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(en) Defenstrator #21 - Not for Rent! Uprising in Atenco - By mcmike

From Worker <a-infos-en@ainfos.ca>(http://www.defenestrator.org/)
Date Thu, 26 Dec 2002 05:10:56 -0500 (EST)


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On October 2, Mexican President Vincente Fox
announced an official government decree which approve
plans for the creation of a six-runway, 2.3 billion dollar
international airport, in the municipalities of Texcoco
and San Salvador Atenco, located just 20 miles outside
Mexico City, The proposed airport plans would destroy
5000 hectares of San Salvador Atenco farmland. Leaving
the campesinos, many who have worked the lands for two
generations, in a desperate situation. Under the proposed
plan 4.375 families would be forced off ....

This is the first, in a new
regular section, that we at the Defenestrator hope
to use as a means of more consciously
documenting and celebrating the transformational
movements, and movement, people across the
planet create, struggle for, and sustain. Not For
Rent! is a project within the Defenestrator project
that finds its inspiration in autonomous social
movements and acts of creativity and struggle from
across the world. To be No For Rent! is to reject
the empty promises of the dollar, of all illegitimate
authority. It is to ignore convention, to reroute our
own courses. It is to tell the boss, the cop, the
landowner, the judge- that were taking back what's
ours. To be Not For Rent! is to transform the world
around us through our own hands, heads, and
hearts.

Hopefully this project will highlight and explore
creativity and spirit of revolt and resistance in our
world and the inspiring and igniting lives and
movements that exist in all parts of the world
which are not spoken of or celebrated in the media.
Stories and accounts which find themselves,
because of their own self-determination, to be in
direct conflict with mainstream media interests.

In order for this Not For Rent! section to thrive, we
need your help! This section also doubles as a
continuing call out for submissions! Whether your
moved by the Mexican farmers who told the
government and its big businesses to piss off on
their plans to build a multinational-multibillion
dollar airport on their traditional farmlands (like this
issues focus)! Or you've come across an example
down the block, across town, and on the other side
of the world of people reclaiming their own lives let
us know! You can contact us at
mcmike@defenestrator.org or mcmike c/o
Defenestrator po box ..........phila. pa. 19143

NotForRent! NotForRent! NotForRent!
NotForRent! NotForRent! NotForRent!
NotForRent!

Atenco Attacks Back! On October 2, Mexican
President Vincente Fox announced an official
government decree which approve plans for the
creation of a six-runway, 2.3 billion dollar
international airport, in the municipalities of
Texcoco and San Salvador Atenco, located just 20
miles outside Mexico City, The proposed airport
plans would destroy 5000 hectares of San Salvador
Atenco farmland. Leaving the campesinos, many
who have worked the lands for two generations, in
a desperate situation. Under the proposed plan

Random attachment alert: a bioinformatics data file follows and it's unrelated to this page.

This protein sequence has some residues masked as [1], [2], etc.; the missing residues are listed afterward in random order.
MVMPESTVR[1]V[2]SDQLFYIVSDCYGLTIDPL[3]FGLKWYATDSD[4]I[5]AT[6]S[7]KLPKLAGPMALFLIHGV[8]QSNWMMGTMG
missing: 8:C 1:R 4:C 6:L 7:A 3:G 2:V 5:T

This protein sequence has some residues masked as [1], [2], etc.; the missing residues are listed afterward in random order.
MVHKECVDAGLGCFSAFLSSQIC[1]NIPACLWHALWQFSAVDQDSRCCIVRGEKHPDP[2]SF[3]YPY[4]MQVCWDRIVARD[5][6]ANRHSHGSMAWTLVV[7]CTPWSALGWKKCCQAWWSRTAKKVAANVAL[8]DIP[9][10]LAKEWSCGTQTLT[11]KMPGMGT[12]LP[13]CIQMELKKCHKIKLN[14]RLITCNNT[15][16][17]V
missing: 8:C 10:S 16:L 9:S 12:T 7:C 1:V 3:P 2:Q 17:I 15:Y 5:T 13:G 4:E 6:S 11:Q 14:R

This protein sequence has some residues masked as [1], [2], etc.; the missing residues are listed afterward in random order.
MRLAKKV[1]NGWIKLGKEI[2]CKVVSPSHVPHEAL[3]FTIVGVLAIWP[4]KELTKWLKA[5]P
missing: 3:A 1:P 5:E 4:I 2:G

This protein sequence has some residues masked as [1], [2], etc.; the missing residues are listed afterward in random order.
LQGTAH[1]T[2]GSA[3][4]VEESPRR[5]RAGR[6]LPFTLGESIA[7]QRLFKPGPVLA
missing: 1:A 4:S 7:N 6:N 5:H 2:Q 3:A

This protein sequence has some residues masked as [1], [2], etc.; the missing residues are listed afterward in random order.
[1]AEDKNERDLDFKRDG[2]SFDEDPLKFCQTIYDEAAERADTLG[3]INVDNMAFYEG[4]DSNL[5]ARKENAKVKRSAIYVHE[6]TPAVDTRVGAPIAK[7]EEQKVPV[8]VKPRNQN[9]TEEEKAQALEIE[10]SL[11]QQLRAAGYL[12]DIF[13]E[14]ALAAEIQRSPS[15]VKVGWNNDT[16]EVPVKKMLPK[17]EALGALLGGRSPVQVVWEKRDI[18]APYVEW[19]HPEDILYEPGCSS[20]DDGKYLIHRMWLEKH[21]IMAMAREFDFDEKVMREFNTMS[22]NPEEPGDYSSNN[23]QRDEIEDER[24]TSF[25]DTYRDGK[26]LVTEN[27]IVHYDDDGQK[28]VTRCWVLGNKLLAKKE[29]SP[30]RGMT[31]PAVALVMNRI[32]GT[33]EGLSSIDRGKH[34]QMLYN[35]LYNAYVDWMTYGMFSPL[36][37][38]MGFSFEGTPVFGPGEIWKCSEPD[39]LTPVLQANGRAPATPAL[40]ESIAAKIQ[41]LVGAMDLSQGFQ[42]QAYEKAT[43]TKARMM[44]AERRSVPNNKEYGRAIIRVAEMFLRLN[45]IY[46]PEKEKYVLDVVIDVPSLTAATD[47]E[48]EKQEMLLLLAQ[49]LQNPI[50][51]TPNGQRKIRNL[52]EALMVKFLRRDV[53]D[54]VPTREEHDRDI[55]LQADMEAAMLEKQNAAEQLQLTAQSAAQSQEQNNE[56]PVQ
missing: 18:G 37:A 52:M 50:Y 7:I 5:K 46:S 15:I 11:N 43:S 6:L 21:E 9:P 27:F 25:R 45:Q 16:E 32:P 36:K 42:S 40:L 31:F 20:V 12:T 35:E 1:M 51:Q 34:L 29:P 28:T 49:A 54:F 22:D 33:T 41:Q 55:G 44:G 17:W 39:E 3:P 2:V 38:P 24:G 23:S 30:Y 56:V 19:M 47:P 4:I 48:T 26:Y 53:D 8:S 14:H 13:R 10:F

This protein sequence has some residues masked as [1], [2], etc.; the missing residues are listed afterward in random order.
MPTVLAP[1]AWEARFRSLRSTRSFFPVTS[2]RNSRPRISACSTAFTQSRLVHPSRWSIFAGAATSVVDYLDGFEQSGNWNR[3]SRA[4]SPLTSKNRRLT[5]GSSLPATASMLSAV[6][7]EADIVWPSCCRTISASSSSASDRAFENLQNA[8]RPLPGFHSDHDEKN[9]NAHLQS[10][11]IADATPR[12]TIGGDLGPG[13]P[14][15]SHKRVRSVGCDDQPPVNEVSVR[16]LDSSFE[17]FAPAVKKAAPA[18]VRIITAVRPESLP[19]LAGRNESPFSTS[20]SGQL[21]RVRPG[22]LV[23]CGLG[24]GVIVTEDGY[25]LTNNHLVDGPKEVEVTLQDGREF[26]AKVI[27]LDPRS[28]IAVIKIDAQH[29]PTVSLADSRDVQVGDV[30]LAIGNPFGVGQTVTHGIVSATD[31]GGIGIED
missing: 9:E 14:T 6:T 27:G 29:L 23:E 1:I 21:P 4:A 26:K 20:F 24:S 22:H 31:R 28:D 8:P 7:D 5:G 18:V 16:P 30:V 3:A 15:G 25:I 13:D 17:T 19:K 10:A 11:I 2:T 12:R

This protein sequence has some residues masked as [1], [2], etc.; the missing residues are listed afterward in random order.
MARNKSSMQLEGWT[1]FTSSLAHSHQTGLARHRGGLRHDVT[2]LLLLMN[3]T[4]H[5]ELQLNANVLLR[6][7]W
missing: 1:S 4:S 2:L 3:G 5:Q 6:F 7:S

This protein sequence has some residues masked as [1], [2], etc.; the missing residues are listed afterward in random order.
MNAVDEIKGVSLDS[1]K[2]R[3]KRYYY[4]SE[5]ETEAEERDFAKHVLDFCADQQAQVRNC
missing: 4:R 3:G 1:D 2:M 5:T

4.375 families would be forced off lands held
communally by Indigenous Nahau communities
since the Mexican Revolution of 1910. In an
address to the campesinos, President Fox assured
the farmers of their incredible luck and good
fortune. Fox assured them that they had, in fact,
"won the lottery" and that the new airport would
provide many jobs for the community. As such an
expensive airport would need plenty of janitors and
security guards. This `good will' expressed to the
farmers, included an incredibly small payment of
between 7 and 25 pesos per square meter of land
that the airport would seize. This has to been
looked at in the context of what the proposed
airport offered the Mexican economy. Both from
the point of view of the struggling farmers and the
already harsh economic conditions surrounding
their labor, as well as the billions of dollars the
business class would make on construction alone.
And, there is of course the larger picture, as the
proposed airport has been seen by many as one of
the first concrete steps in implementing the Plan
Puebbla-Panama (PPP). Plan Puebla-Panama
represents the next step in capitalist globalization,
pushing deeper into Latin American countries.
Fox`s plan to modernize Southern Mexico and
Central America to increase competitiveness in the
global economy rests heavily upon it. PPP is the
next step in a line of neo-liberal programs and
literally paves the way for the Free Trade Area of
the Americas (FTAA), which would extend the
North American Free Trade Agreement to all the
Americas. security. But unlocked for, and
underestimated, the communities which would be
immediately affected by the plans of the
multinational corporations and international
financing institutions backing the new airport,
spoke loudly against the airport. Protests and
marches were quickly organized at the grassroots
level to halt all plans on the airports construction.
Behind banners such as `The peasants of today are
combative and we have stood up to fight against
the airport. We represent rebel dignity" the
campesinos mounted a large movement
challenging the authority of the governments
attempt to take their lands. It is also worth noting
that the term `rebel dignity' is also a phrase used
often by the Zapatistas. Who in 1994 rose up
against the government, as they fought for the